Indoor Air Quality: 12 tips to improve the air quality in your home

As Canadians, we spend a lot of our time indoors; at home, at work and in recreational environments. Most, however, are unaware of the effects poor indoor air quality can have or that indoor air pollution can sometimes be worse than outdoor air pollution.  Effects can range from headaches, nausea and allergic reactions all the way to chronic respiratory disease, lung cancer and heart disease.

We all have the ability to control the quality of our own indoor air.  Here are 12 tips on ways to improve the air quality of your home.

  1. Find out if you have lead paint and use non-toxic, eco-friendly paints when painting or repainting  your home.  Homes built or painted prior to 1960 often used a paint that contained lead.  Remove a chip of paint, have it tested and if it turns out that you have lead paint, try to keep your home dust-free (lead is found in household dust) and hire a professional to remove the paint. Click here for more information on how to test.
  2. Keep your home mold free. Mold grows where there is too much humidity often as a result of water leaks and can grow on wood, paper, fabrics, drywall, insulation, inside walls and above ceiling tiles.  If you find a problem fix it and use dehumidifiers in the warm months.
  3. Test for radon.  Radon is a gas that is produced naturally by the breakdown of uranium in the ground.  It comes into your home undetected; you can’t see, smell or taste it and it is also known to cause lung cancer.  Almost every home in Canada has some radon but concentrations vary from one house to another so it is best to test and deal with any issues promptly.  Click here for more information on how to test.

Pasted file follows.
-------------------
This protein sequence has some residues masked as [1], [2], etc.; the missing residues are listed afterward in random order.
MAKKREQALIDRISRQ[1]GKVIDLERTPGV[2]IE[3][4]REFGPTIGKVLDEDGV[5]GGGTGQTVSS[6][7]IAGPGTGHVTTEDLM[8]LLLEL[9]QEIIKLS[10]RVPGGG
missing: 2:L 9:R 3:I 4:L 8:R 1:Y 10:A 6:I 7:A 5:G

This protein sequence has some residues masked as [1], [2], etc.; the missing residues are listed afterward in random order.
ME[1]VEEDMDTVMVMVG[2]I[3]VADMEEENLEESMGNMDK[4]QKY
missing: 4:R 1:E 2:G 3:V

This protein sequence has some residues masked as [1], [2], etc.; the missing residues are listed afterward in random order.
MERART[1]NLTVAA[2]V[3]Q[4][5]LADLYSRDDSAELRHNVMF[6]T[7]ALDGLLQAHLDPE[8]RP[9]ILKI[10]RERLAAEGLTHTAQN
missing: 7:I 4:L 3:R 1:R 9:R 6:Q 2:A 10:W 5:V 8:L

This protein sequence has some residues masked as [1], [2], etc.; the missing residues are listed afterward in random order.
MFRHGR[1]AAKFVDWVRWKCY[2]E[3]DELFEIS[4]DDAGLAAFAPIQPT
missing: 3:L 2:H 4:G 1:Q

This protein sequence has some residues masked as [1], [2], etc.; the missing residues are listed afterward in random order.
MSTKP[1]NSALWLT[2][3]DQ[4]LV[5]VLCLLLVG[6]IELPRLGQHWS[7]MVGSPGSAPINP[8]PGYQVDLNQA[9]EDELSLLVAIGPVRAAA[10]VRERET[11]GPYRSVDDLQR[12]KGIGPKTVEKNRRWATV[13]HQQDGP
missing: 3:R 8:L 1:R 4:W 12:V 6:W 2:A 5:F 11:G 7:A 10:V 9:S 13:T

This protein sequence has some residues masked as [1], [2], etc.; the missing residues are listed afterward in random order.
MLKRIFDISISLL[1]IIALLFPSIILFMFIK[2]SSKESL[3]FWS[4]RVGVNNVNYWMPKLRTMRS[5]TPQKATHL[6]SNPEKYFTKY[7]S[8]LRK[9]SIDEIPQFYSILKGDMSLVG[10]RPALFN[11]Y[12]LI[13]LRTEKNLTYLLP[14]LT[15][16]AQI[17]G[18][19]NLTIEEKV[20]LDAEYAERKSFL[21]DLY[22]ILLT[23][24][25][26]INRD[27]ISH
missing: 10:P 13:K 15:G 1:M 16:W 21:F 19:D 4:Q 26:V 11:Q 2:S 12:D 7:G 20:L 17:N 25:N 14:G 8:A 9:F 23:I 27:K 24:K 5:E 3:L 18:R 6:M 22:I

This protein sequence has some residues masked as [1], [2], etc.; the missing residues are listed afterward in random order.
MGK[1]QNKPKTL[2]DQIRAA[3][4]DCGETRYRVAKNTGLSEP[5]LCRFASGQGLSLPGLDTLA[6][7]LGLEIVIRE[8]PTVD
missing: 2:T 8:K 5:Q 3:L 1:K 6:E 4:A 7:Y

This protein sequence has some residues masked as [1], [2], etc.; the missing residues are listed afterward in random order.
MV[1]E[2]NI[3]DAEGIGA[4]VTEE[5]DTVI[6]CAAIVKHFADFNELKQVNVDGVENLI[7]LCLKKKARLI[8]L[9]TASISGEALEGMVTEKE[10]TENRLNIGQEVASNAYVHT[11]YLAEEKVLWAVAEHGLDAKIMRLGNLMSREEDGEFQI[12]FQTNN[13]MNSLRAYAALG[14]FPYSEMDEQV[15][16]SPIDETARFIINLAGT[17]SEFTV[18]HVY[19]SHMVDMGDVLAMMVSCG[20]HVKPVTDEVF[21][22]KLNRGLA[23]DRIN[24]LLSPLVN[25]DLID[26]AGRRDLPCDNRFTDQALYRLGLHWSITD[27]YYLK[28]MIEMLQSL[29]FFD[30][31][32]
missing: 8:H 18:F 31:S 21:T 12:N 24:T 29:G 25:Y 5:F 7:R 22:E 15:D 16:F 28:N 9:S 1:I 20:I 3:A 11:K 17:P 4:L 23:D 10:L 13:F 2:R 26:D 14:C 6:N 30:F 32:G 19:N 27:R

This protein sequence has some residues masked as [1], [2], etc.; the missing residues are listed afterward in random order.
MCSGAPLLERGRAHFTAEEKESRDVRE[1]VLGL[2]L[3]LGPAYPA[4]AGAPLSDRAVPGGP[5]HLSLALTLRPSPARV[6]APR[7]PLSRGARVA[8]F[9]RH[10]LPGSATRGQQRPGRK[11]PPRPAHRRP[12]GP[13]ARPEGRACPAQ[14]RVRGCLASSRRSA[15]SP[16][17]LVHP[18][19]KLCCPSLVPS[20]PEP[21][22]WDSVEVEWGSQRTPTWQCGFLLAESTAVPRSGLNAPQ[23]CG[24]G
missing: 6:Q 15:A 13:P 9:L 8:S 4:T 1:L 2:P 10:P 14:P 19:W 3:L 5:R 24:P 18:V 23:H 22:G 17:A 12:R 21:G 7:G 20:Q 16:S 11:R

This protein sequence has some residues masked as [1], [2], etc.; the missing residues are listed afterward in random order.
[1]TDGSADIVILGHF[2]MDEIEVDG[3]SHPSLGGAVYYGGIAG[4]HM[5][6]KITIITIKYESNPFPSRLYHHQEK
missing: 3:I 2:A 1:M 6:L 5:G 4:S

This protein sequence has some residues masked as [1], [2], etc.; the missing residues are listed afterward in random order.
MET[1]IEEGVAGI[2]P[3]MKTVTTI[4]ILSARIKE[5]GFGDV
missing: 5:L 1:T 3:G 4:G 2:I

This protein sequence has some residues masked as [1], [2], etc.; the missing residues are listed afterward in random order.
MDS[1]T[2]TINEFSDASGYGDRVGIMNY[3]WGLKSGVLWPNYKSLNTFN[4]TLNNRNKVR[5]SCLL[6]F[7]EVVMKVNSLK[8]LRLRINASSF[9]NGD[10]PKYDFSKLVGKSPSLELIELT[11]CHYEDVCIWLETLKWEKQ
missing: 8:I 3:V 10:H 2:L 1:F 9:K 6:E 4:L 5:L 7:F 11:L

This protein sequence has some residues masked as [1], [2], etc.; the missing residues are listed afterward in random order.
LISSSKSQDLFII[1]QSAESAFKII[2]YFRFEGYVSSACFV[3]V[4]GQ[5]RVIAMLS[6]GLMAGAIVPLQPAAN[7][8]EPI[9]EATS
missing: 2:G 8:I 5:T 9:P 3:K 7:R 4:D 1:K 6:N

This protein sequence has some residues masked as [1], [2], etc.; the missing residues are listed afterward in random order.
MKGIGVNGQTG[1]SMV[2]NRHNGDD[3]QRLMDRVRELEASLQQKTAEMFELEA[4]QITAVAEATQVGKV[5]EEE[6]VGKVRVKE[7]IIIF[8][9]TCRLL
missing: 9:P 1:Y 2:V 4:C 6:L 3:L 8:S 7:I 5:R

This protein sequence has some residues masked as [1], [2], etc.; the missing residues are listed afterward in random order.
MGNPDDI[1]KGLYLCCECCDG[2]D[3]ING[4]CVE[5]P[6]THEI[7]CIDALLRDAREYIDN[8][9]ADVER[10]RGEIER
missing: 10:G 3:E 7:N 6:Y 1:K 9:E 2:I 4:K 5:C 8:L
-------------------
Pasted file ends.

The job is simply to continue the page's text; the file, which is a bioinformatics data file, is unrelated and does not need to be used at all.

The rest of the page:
4. Avoid smoking indoors.  Second-hand smoke spreads from one room to another even if the doors are closed and potentially harmful chemicals can cling to rugs, curtains, clothes and many other items.
  5. Clean your floors frequently.  Mop your floors to clean up any dust left behind after vacuuming or sweeping; vacuum rugs to remove the toxins and allergens that are buried.
  6. Change your air filters frequently.  Left unchanged they will get dirty, collecting dust and toxins and redistributing them throughout your home.
  7. Install a carbon monoxide detector.  Carbon monoxide forms whenever you burn fuel (ie. propane, natural gas, gasoline, oil, coal and wood) and if your furnace, fireplace, gas stove or water heater isn’t properly installed, or if they malfunction, they can release CO into your home.  Ideally you install the detector(s) in the hallways, outside of sleeping areas.
  8. Groom Fido & Felix! Brush your pets outdoor and often and wash their bedding frequently to minimize their fur and dander going throughout your home.
  9. Think natural! Use natural cleaning agents and natural air fresheners as many conventional products are made of toxic ingredients and known carcinogens that can penetrate your home.  Vinegar and baking soda are excellent cleaning substitutes; cinnamon, coffee and lemons make lovely air fresheners.
  10. Invest in a good vacuum. Use a vacuum equipped with a HEPA filter to pick up those particles that can irritate asthma and other respiratory issues.
  11. Avoid vinyl flooring.  Vinyl flooring and wall coverings along with the adhesives used with them can emit carcinogens such as vinyl chloride and polyvinyl chloride.  Use natural materials for your flooring such as solid wood, bamboo or cork flooring and where floor is adhered to the sub-floor choose low-emission adhesives.
  12. Ventilate. Air out the room and ventilate to pull dangerous pollutants out of the house. Run the exhaust fans in your bathroom and kitchen. Open your windows. Make sure you have a good exhaust system in place for appliances and stoves. (Avoid doing this on smog filled days).


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